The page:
Continuing care is important in the management of patients with substance use disorders. New SMART Phone communication technology provides a novel way to provide personalized continuing care support following alcohol treatment. Dr. Gustafson and colleagues at the University of Wisconsin have recently developed an addiction version of the Comprehensive Health Enhancement Support System (CHESS), a smart phone system that provides a range of functions that directly support patients. In randomized trials CHESS significantly improved: (a) quality of life and self-efficacy for women with breast cancer, (b) quality of life and costs of care in people with HIV, (c) asthma control for young children, and (d) quality of dying and survival length for lung cancer patients. Most important, findings from a recently completed NIAAA-funded study of an addiction version of CHESS (ACHESS) indicated that it produces better drinking outcomes than standard continuing care when provided to patients leaving inpatient treatment. The system's features include: Access to family, friends, and others in recovery access to discussion groups, other recovery supports, and web links tailored information on coping with stressors. Global Positioning System (GPS) alerts when patients approach risky geographic areas~ alerts/reminders of appointments~ ongoing mini assessments and check-ins (monitoring)~ and a panic button (patient or GPS activated). McKay and colleagues have also developed a telephone- based approach to continuing care, Telephone Monitoring and Counseling (TMC), which has demonstrated efficacy in two randomized trials with alcohol dependent patients. Although the ACHESS and TMC interventions use telephone technology, they have complementary strengths. ACHESS provides automated 24/7 re- co very support services and frequent assessment of symptoms and status, but does not involve regular con- tact with a counselor. TMC, on the other hand, provides regular and sustained contact with the same counselor, but does not provide ongoing support between calls. The future of continuing care for alcohol use disorders is likely to involve both automated mobile technology and counselor contact, but little is known about how best to integrate these services. To address this question, the study will feature a 2 x 2 design [ACHESS for 12 months (yes/no) x TMC for 12 months (yes/no)], in which 280 alcohol dependent patients in an intensive outpatient program (IOP) will be randomized to one of the four conditions and followed for 18 months. We will determine whether adding TMC to ACHESS produces fewer heavy drinking days than TMC or ACHESS alone, and test for TMC and ACHESS main effects. We will also conduct economic analyses, to determine the cost and cost-effectiveness of each intervention and their combination. Additional analyses will examine secondary outcomes, including a biological measure of alcohol use, and hypothesized moderation and mediation effects. The results of the study will yield important information on improving patient alcohol use outcomes by integrating mobile automated recovery support and counselor contact.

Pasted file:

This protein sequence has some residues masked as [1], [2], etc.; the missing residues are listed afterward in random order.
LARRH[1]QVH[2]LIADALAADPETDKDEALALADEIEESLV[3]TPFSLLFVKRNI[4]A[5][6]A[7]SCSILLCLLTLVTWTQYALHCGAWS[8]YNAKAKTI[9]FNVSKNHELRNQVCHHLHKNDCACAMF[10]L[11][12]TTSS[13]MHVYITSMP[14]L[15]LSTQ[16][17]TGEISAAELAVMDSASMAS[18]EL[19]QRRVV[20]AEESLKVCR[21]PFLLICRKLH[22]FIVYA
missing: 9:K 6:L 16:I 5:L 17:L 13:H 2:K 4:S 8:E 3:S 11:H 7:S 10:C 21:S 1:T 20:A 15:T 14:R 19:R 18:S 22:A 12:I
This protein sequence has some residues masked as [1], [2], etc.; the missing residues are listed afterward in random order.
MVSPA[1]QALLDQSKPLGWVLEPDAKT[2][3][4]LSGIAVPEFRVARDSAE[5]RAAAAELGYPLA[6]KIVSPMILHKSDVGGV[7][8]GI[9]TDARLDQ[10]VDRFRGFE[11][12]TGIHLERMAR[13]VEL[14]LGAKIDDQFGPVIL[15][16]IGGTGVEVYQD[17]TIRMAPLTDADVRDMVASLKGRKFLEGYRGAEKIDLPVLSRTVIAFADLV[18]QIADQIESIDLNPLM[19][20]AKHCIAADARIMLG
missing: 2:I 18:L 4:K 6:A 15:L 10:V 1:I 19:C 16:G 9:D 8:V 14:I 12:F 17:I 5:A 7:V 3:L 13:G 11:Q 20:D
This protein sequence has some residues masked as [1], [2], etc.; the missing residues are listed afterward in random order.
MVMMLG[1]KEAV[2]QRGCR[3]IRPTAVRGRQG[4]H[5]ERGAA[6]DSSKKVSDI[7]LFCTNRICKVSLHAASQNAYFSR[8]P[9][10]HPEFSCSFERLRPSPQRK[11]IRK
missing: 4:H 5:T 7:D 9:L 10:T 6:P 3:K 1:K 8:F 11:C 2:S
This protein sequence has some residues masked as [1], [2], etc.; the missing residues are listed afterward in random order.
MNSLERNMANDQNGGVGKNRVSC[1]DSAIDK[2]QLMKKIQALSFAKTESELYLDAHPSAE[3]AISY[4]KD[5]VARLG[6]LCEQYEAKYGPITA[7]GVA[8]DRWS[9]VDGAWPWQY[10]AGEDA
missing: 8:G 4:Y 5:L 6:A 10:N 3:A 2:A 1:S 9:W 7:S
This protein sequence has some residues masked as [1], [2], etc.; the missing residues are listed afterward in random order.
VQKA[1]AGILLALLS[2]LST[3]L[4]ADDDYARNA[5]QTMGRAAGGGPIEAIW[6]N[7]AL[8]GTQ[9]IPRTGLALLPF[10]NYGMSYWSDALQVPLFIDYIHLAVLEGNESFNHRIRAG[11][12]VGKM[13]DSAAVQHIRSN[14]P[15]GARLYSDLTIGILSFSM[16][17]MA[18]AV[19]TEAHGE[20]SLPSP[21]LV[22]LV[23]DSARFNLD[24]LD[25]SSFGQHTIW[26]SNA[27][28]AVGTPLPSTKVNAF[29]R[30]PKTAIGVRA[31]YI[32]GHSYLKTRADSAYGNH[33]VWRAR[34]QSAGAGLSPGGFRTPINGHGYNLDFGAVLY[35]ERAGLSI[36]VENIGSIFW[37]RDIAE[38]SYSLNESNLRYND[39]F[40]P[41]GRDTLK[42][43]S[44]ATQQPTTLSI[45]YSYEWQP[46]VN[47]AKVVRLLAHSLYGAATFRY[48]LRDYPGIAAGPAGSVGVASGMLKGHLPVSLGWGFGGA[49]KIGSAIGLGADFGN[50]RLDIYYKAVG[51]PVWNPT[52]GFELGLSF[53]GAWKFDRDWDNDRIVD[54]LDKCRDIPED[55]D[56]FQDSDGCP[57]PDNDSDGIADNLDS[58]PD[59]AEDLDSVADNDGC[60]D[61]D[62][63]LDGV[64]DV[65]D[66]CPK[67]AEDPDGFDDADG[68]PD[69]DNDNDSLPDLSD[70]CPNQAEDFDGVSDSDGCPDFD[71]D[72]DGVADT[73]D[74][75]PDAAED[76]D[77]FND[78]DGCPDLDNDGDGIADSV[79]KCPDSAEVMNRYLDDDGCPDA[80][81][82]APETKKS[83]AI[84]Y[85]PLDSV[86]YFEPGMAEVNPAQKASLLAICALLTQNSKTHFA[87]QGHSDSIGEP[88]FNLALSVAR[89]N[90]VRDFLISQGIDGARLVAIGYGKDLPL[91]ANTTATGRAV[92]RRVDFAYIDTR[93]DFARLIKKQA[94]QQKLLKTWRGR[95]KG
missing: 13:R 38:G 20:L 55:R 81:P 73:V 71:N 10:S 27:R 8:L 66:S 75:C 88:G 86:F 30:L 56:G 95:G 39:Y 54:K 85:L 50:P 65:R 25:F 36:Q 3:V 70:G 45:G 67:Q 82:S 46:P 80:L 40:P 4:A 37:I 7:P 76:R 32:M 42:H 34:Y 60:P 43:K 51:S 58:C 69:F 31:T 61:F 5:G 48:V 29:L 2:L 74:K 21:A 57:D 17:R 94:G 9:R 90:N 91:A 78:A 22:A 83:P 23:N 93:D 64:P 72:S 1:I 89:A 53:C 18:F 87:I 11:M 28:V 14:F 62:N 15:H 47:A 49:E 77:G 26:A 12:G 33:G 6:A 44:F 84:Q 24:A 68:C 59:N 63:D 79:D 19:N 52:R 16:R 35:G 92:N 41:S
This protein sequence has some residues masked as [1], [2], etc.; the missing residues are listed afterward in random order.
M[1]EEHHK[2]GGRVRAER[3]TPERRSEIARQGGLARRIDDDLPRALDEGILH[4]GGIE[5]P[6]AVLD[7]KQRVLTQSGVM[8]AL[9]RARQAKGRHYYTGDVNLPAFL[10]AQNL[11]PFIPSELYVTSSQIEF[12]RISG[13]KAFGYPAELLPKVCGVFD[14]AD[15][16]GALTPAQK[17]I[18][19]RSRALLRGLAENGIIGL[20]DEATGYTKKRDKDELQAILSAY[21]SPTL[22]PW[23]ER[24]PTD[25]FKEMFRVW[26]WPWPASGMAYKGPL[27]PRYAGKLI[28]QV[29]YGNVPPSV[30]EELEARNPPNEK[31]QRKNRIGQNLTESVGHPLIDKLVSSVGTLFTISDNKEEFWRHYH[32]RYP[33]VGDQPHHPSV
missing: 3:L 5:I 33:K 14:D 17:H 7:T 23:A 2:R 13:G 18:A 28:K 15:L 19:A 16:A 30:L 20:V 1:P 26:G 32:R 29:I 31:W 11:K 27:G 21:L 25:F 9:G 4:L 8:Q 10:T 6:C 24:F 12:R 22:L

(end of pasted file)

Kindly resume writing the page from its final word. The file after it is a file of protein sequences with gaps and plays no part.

Public Health Relevance

This R01 seeks to determine whether combining an automated smart phone-based recovery support system with telephone continuing care sessions provided by a counselor improves outcomes over what can be achieved by either intervention alone. Analyses will also test the main effects of each intervention, examine secondary outcomes, and test for hypothesized moderation and mediation effects. Cost-effectiveness analyses will also be conducted. The findings will have major implications for policy decisions regarding efforts to improve the effectiveness and expand the availability of continuing care for alcohol use disorders.

National Institute of Health (NIH)
National Institute on Alcohol Abuse and Alcoholism (NIAAA)
Research Project (R01)
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Biomedical Research Review Subcommittee (AA)
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Falk, Daniel
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University of Pennsylvania
Schools of Medicine
United States
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